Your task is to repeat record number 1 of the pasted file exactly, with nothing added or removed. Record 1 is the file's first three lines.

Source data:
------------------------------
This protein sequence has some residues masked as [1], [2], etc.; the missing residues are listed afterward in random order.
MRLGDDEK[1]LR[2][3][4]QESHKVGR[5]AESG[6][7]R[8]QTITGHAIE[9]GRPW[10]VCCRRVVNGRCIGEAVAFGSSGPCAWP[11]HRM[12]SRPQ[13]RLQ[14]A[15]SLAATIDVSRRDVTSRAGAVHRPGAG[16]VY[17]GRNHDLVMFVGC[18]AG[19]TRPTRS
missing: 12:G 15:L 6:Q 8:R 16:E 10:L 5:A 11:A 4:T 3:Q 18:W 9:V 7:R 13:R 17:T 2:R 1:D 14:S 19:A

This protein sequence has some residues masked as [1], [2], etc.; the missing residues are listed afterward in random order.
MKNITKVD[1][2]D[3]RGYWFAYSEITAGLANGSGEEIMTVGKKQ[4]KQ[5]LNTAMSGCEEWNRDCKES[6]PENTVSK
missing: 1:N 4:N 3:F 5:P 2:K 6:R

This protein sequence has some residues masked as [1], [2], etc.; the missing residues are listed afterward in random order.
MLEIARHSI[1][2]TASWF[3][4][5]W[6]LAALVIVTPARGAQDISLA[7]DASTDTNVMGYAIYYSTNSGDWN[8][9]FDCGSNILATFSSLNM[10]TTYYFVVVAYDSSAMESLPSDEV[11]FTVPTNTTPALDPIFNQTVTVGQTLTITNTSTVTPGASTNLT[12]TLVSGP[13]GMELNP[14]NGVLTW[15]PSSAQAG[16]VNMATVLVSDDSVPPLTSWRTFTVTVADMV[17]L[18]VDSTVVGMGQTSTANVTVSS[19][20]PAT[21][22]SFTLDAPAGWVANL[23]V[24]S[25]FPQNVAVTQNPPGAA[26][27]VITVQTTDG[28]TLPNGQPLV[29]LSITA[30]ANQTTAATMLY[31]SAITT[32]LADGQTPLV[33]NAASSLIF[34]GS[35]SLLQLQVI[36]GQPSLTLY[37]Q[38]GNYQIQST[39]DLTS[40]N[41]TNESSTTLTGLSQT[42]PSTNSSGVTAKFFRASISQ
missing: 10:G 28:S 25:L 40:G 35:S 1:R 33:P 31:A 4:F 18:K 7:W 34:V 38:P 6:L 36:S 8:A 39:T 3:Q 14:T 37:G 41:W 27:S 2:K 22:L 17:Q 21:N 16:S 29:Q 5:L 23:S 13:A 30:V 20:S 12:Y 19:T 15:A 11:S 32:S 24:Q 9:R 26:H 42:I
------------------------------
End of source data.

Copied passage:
This protein sequence has some residues masked as [1], [2], etc.; the missing residues are listed afterward in random order.
MRLGDDEK[1]LR[2][3][4]QESHKVGR[5]AESG[6][7]R[8]QTITGHAIE[9]GRPW[10]VCCRRVVNGRCIGEAVAFGSSGPCAWP[11]HRM[12]SRPQ[13]RLQ[14]A[15]SLAATIDVSRRDVTSRAGAVHRPGAG[16]VY[17]GRNHDLVMFVGC[18]AG[19]TRPTRS
missing: 12:G 15:L 6:Q 8:R 16:E 10:L 5:A 11:A 4:T 3:Q 18:W 9:V 7:R 13:R 17:T 2:R 1:D 14:S 19:A